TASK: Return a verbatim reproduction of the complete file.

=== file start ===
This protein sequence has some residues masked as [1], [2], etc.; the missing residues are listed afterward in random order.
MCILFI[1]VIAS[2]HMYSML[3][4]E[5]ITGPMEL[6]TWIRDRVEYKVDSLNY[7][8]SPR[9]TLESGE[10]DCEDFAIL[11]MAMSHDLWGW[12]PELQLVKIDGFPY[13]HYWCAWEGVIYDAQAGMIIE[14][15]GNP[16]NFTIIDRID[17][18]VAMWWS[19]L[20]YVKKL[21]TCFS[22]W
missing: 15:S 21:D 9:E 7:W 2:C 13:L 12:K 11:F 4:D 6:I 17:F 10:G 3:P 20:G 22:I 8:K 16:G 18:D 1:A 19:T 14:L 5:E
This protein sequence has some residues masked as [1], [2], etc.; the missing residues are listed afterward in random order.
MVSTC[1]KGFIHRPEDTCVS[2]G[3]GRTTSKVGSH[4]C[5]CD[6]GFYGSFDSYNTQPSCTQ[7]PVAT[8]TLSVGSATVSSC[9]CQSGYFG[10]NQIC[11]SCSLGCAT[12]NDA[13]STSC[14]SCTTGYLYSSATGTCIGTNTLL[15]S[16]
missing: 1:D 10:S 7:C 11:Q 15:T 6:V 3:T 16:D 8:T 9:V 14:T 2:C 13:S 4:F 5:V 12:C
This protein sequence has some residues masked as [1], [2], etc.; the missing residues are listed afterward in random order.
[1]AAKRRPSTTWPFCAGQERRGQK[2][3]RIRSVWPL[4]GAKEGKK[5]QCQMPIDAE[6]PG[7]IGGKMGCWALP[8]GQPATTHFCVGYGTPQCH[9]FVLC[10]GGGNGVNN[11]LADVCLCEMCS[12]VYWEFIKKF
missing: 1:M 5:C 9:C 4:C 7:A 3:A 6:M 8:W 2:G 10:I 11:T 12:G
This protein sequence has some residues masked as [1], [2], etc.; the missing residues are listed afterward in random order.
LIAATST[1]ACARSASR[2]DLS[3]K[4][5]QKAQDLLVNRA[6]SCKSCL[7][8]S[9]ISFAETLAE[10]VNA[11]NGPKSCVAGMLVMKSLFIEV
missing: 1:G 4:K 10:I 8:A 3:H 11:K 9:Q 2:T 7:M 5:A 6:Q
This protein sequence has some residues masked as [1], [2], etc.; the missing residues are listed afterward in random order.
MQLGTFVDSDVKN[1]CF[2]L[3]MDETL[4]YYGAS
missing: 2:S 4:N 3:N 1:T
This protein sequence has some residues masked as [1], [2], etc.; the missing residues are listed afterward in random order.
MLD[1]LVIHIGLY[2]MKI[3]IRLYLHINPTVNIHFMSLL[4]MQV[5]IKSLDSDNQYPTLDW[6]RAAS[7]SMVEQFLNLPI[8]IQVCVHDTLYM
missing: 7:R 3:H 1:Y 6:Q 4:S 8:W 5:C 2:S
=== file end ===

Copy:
This protein sequence has some residues masked as [1], [2], etc.; the missing residues are listed afterward in random order.
MCILFI[1]VIAS[2]HMYSML[3][4]E[5]ITGPMEL[6]TWIRDRVEYKVDSLNY[7][8]SPR[9]TLESGE[10]DCEDFAIL[11]MAMSHDLWGW[12]PELQLVKIDGFPY[13]HYWCAWEGVIYDAQAGMIIE[14][15]GNP[16]NFTIIDRID[17][18]VAMWWS[19]L[20]YVKKL[21]TCFS[22]W
missing: 15:S 21:D 9:E 7:W 2:C 13:L 12:K 11:F 4:D 6:I 17:F 10:G 3:P 20:G 22:I 8:K 16:G 18:D 1:A 19:T 14:L 5:E
This protein sequence has some residues masked as [1], [2], etc.; the missing residues are listed afterward in random order.
MVSTC[1]KGFIHRPEDTCVS[2]G[3]GRTTSKVGSH[4]C[5]CD[6]GFYGSFDSYNTQPSCTQ[7]PVAT[8]TLSVGSATVSSC[9]CQSGYFG[10]NQIC[11]SCSLGCAT[12]NDA[13]STSC[14]SCTTGYLYSSATGTCIGTNTLL[15]S[16]
missing: 1:D 10:S 7:C 11:Q 15:T 6:V 3:T 16:D 8:T 9:V 14:T 2:C 13:S 4:F 5:V 12:C
This protein sequence has some residues masked as [1], [2], etc.; the missing residues are listed afterward in random order.
[1]AAKRRPSTTWPFCAGQERRGQK[2][3]RIRSVWPL[4]GAKEGKK[5]QCQMPIDAE[6]PG[7]IGGKMGCWALP[8]GQPATTHFCVGYGTPQCH[9]FVLC[10]GGGNGVNN[11]LADVCLCEMCS[12]VYWEFIKKF
missing: 1:M 5:C 9:C 4:C 7:A 3:A 6:M 8:W 2:G 10:I 11:T 12:G
This protein sequence has some residues masked as [1], [2], etc.; the missing residues are listed afterward in random order.
LIAATST[1]ACARSASR[2]DLS[3]K[4][5]QKAQDLLVNRA[6]SCKSCL[7][8]S[9]ISFAETLAE[10]VNA[11]NGPKSCVAGMLVMKSLFIEV
missing: 1:G 4:K 10:I 8:A 3:H 11:K 9:Q 2:T 7:M 5:A 6:Q
This protein sequence has some residues masked as [1], [2], etc.; the missing residues are listed afterward in random order.
MQLGTFVDSDVKN[1]CF[2]L[3]MDETL[4]YYGAS
missing: 2:S 4:N 3:N 1:T
This protein sequence has some residues masked as [1], [2], etc.; the missing residues are listed afterward in random order.
MLD[1]LVIHIGLY[2]MKI[3]IRLYLHINPTVNIHFMSLL[4]MQV[5]IKSLDSDNQYPTLDW[6]RAAS[7]SMVEQFLNLPI[8]IQVCVHDTLYM
missing: 7:R 3:H 1:Y 6:Q 4:S 8:W 5:C 2:S